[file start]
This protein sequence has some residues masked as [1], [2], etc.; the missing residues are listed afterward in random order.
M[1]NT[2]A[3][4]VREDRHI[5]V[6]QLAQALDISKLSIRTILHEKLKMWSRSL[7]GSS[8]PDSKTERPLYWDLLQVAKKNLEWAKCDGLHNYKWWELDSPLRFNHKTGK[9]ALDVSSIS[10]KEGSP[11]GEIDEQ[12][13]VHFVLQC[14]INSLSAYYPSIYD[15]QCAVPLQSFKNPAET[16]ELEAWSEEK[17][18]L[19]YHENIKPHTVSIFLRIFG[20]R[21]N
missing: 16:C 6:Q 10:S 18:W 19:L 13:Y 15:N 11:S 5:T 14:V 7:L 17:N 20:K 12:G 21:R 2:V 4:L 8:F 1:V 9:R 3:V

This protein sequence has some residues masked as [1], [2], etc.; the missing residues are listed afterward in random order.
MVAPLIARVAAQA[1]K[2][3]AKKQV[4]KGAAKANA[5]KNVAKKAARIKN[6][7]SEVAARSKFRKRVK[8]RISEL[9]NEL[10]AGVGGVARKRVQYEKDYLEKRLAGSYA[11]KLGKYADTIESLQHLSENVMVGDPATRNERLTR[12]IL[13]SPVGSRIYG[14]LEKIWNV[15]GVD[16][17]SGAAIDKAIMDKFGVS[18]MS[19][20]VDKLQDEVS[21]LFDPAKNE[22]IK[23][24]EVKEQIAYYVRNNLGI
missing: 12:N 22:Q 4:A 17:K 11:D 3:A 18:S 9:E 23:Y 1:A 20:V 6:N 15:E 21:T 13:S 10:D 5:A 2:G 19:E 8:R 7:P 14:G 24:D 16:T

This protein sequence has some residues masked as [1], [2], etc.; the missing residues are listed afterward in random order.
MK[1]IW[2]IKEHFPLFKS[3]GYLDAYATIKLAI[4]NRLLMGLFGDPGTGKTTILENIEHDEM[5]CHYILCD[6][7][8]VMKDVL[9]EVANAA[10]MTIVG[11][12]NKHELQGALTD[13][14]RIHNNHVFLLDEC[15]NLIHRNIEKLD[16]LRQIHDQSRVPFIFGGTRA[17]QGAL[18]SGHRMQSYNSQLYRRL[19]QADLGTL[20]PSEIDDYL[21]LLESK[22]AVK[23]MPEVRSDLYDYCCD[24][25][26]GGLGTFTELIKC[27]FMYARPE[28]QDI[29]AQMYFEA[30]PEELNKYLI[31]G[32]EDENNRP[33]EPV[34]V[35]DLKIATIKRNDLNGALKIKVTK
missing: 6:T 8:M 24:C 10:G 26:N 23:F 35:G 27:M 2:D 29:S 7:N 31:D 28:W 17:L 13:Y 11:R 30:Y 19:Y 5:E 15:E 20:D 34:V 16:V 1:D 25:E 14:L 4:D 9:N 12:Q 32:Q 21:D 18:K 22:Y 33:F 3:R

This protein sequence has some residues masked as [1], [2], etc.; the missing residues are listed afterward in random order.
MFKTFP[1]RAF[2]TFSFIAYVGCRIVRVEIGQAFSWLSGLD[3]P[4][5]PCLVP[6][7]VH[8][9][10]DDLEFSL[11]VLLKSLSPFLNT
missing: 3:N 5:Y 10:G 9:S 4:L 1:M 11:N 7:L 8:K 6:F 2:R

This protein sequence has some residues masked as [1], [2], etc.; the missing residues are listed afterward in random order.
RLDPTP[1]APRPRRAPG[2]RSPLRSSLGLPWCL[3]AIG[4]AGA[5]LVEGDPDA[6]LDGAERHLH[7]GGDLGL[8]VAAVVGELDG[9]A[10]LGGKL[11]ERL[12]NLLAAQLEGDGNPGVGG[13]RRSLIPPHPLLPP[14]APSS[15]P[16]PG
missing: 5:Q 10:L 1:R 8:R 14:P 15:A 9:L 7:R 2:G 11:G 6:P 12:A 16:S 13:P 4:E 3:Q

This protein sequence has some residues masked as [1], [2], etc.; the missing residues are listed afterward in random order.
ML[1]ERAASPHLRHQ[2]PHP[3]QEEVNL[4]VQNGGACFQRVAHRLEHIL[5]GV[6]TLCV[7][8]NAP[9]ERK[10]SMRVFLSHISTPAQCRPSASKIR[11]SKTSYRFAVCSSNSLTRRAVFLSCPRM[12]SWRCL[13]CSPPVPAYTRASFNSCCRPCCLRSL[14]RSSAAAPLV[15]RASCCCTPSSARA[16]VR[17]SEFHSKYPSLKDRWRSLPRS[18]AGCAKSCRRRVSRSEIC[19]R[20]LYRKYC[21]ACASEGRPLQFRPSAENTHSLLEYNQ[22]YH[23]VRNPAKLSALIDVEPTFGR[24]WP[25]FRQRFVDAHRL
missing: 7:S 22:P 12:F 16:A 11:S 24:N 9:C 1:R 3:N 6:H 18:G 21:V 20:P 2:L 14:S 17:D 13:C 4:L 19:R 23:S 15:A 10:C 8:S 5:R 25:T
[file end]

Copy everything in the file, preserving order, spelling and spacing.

This protein sequence has some residues masked as [1], [2], etc.; the missing residues are listed afterward in random order.
M[1]NT[2]A[3][4]VREDRHI[5]V[6]QLAQALDISKLSIRTILHEKLKMWSRSL[7]GSS[8]PDSKTERPLYWDLLQVAKKNLEWAKCDGLHNYKWWELDSPLRFNHKTGK[9]ALDVSSIS[10]KEGSP[11]GEIDEQ[12][13]VHFVLQC[14]INSLSAYYPSIYD[15]QCAVPLQSFKNPAET[16]ELEAWSEEK[17][18]L[19]YHENIKPHTVSIFLRIFG[20]R[21]N
missing: 16:C 6:Q 10:S 18:W 19:L 13:Y 15:N 11:S 5:T 14:V 7:L 17:N 20:K 12:G 21:R 2:V 4:L 8:F 1:V 9:R 3:V

This protein sequence has some residues masked as [1], [2], etc.; the missing residues are listed afterward in random order.
MVAPLIARVAAQA[1]K[2][3]AKKQV[4]KGAAKANA[5]KNVAKKAARIKN[6][7]SEVAARSKFRKRVK[8]RISEL[9]NEL[10]AGVGGVARKRVQYEKDYLEKRLAGSYA[11]KLGKYADTIESLQHLSENVMVGDPATRNERLTR[12]IL[13]SPVGSRIYG[14]LEKIWNV[15]GVD[16][17]SGAAIDKAIMDKFGVS[18]MS[19][20]VDKLQDEVS[21]LFDPAKNE[22]IK[23][24]EVKEQIAYYVRNNLGI
missing: 12:N 22:Q 4:A 17:K 11:D 3:A 18:S 9:E 23:Y 1:A 20:V 6:N 15:E 21:T 13:S 10:D 5:A 2:G 19:E 8:R 7:P 14:G 24:D 16:T

This protein sequence has some residues masked as [1], [2], etc.; the missing residues are listed afterward in random order.
MK[1]IW[2]IKEHFPLFKS[3]GYLDAYATIKLAI[4]NRLLMGLFGDPGTGKTTILENIEHDEM[5]CHYILCD[6][7][8]VMKDVL[9]EVANAA[10]MTIVG[11][12]NKHELQGALTD[13][14]RIHNNHVFLLDEC[15]NLIHRNIEKLD[16]LRQIHDQSRVPFIFGGTRA[17]QGAL[18]SGHRMQSYNSQLYRRL[19]QADLGTL[20]PSEIDDYL[21]LLESK[22]AVK[23]MPEVRSDLYDYCCD[24][25][26]GGLGTFTELIKC[27]FMYARPE[28]QDI[29]AQMYFEA[30]PEELNKYLI[31]G[32]EDENNRP[33]EPV[34]V[35]DLKIATIKRNDLNGALKIKVTK
missing: 6:T 8:M 24:C 10:G 26:N 23:F 35:G 27:M 2:D 29:S 7:N 31:D 28:W 17:L 13:Y 11:R 30:Y 19:Y 5:E 15:E 20:D 34:V 16:V 1:D 25:E 14:L 4:D 9:N 12:Q 32:Q 21:D 18:K 22:Y 33:F 3:R

This protein sequence has some residues masked as [1], [2], etc.; the missing residues are listed afterward in random order.
MFKTFP[1]RAF[2]TFSFIAYVGCRIVRVEIGQAFSWLSGLD[3]P[4][5]PCLVP[6][7]VH[8][9][10]DDLEFSL[11]VLLKSLSPFLNT
missing: 3:N 5:Y 10:G 9:S 4:L 1:M 11:N 7:L 8:K 6:F 2:R

This protein sequence has some residues masked as [1], [2], etc.; the missing residues are listed afterward in random order.
RLDPTP[1]APRPRRAPG[2]RSPLRSSLGLPWCL[3]AIG[4]AGA[5]LVEGDPDA[6]LDGAERHLH[7]GGDLGL[8]VAAVVGELDG[9]A[10]LGGKL[11]ERL[12]NLLAAQLEGDGNPGVGG[13]RRSLIPPHPLLPP[14]APSS[15]P[16]PG
missing: 5:Q 10:L 1:R 8:R 14:P 15:A 9:L 7:R 2:G 11:G 6:P 12:A 16:S 13:P 4:E 3:Q

This protein sequence has some residues masked as [1], [2], etc.; the missing residues are listed afterward in random order.
ML[1]ERAASPHLRHQ[2]PHP[3]QEEVNL[4]VQNGGACFQRVAHRLEHIL[5]GV[6]TLCV[7][8]NAP[9]ERK[10]SMRVFLSHISTPAQCRPSASKIR[11]SKTSYRFAVCSSNSLTRRAVFLSCPRM[12]SWRCL[13]CSPPVPAYTRASFNSCCRPCCLRSL[14]RSSAAAPLV[15]RASCCCTPSSARA[16]VR[17]SEFHSKYPSLKDRWRSLPRS[18]AGCAKSCRRRVSRSEIC[19]R[20]LYRKYC[21]ACASEGRPLQFRPSAENTHSLLEYNQ[22]YH[23]VRNPAKLSALIDVEPTFGR[24]WP[25]FRQRFVDAHRL
missing: 7:S 22:P 12:F 16:A 11:S 24:N 9:C 1:R 3:N 6:H 18:G 21:V 20:P 2:L 14:S 17:D 13:C 4:L 19:R 23:S 15:A 10:C 8:S 5:R 25:T